R.I.P. Carrie Fisher

With the sad news that Carrie Fisher has passed away at the young age of 60, here’s a clip of her being interviewed along with Harrison Ford and Mark Hamill on the Today show back in 1977 after the release of “Star Wars.” Princess Leia will be missed . . .

  

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Bullz-Eye’s TCA 2010 Summer Press Tour Wrap-Up: From the Big Bang to the Jersey Shore

He’s back.

That’s right, the summer 2010 press tour of the Television Critics Association – that’s TCA to you, see? – has come and gone, leaving in its wake a piece that I love to compile but hate to finish. It’s just that kind of experience: there’s always something else to write about.

I know I say this every time, so you’d think my mindset on the tour would’ve changed by now, but I still continue to get excited when I fly to California and spend the better part of two weeks ensconced in a hotel, watching and listening as closely as possible (which, admittedly, isn’t often as closely as I’d like) to various stars, directors, producers, and writers as they do a dog and pony show to promote their program. I know they get sick of it sometimes, but for my part, I still haven’t. I spend the better part of 48 weeks of the year in Chesapeake, VA, a place where I do not regularly cross paths with the people that you see on your TV screen. As such, I remain excited about the opportunity to participate in these ridiculously cool opportunities, and I still feel like I have to share the experience with you, the reader, lest they begin to seem normal to me.

It’s not normal.

It’s the TCA press tour.

And trust me, unless you’re actually in show business, life doesn’t get much less normal than this.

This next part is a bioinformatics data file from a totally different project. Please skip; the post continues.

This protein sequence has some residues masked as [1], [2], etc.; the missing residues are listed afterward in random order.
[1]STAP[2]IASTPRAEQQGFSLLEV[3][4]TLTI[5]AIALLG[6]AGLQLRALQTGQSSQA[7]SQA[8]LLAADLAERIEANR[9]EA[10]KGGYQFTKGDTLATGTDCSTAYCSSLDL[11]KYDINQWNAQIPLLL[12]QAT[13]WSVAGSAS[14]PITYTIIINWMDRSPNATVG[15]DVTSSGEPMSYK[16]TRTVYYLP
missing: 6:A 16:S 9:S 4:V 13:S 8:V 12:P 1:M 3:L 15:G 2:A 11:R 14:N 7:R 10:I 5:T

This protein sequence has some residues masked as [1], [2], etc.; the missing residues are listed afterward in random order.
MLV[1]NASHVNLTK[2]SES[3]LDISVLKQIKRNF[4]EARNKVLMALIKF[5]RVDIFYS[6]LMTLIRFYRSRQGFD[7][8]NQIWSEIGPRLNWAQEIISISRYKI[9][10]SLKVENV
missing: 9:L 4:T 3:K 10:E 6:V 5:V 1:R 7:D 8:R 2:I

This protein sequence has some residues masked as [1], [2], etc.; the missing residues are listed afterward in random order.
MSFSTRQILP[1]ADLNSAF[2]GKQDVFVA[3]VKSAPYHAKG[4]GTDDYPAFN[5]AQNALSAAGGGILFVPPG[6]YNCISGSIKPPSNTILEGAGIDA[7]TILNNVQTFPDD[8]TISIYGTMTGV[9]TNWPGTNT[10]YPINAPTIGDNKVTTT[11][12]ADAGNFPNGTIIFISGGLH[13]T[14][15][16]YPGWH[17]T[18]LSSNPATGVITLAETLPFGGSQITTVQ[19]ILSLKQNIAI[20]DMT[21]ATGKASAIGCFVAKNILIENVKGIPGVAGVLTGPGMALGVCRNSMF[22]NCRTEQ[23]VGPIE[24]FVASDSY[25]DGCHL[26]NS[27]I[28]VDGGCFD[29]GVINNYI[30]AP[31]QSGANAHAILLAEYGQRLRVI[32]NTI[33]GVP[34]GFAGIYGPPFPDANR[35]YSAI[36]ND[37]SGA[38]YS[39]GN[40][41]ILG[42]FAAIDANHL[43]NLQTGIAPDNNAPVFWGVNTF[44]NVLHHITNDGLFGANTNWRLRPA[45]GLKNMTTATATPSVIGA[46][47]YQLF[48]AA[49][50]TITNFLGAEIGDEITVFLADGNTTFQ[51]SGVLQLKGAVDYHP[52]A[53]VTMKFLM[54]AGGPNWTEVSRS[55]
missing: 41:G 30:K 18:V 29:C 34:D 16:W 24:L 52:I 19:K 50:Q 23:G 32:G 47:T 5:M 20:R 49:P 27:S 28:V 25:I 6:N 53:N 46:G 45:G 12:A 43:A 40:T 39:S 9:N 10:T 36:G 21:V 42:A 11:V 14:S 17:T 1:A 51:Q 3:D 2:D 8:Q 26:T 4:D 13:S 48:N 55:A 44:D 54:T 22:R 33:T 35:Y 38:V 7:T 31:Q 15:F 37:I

Most entertaining panel by a broadcast network: “Circus,” PBS. Given the subject matter of the series – yes, it really is about the circus, specifically what it’s like to be part of a traveling circus in 2010 – it wasn’t entirely surprising that the panel kicked off with acrobat Christian Stoinev demonstrating some of his gymnastic abilities, but that didn’t make his performance any less impressive.

Plus, he earned bonus points for incorporating a cute little dog named Scooby into the act, who jumped onto Stoinev’s butt, strolled down his back, sat on his feet, and looked as calm as possible as Stoinev balanced semi-precariously on his parallel bars.

Most entertaining panel by a cable network: “Kids in the Hall: Death Comes to Town,” IFC. When I walked into the ballroom and found that we’d all received autographed DVDs of the Kids’ latest endeavor, I thought, “Can it get any better than this?” (I’m a sucker for anything autographed.) Indeed, it could, as the Kids – minus Mark McKinney, who’d been called back to Canada because of a family emergency – held court and kept us in stitches.

Some of my favorite moments:

QUESTION: How long had it been since you had cross-dressed professionally before (“Death Comes to Town”), and was that sort of a difficult readjustment for any of you?
SCOTT THOMPSON: Define “professionally.”
QUESTION: With a large crew.
SCOTT THOMPSON: Oh.
DAVE FOLEY: Not just any exchange of money.
BRUCE McCULLOCH: So if you shoot porn with a small crew, that wouldn’t count…?
KEVIN McDONALD: That’s not cross-dressing professionally.
DAVE FOLEY: Yeah. If you put on a nice shirt and give a handjob at the bus station, that still is professional.
SCOTT THOMPSON: Yes, it is.
BRUCE McCULLOCH: And by “handjob,” we mean “Bible reading,” as we like The Bible.

* Dave Foley on the audience response to Scott Thompson’s cancer being in remission: “I’m getting a sense that a lot of these people are on the cancer side. Well, I hope you are proud of yourselves. ‘Oh, dammit, not another one beating cancer. Poor cancer. When will people learn to love cancer?'”

* Scott Thompson: “I had a much easier time making (‘Death Comes to Town’), even though I was fighting cancer, than I did with ‘Brain Candy,’ honestly. It was tougher to fight Paramount. Because, at least with cancer, you can win.”

QUESTION: Do you find that people, when they see you, wanted to just squash your head? Because, like, I’m sitting here, like, resisting.
DAVE FOLEY: Yeah, a lot of time it has no reference to that gesture. It’s people actually want to crush our heads.
KEVIN McDONALD: The first apartment I ever moved to in Los Angeles, 1996, I was in bed the first night, and a couple were having a fight in the floor above me. And he was crying, “I’m going to crush your head,” and I thought they were fans, but it turned out they weren’t.
DAVE FOLEY: Yeah, it was a bloody homicide.
KEVIN McDONALD: It was a bloody homicide, yes.
DAVE FOLEY: But still, you felt flattered.
KEVIN McDONALD: But still, I felt flattered.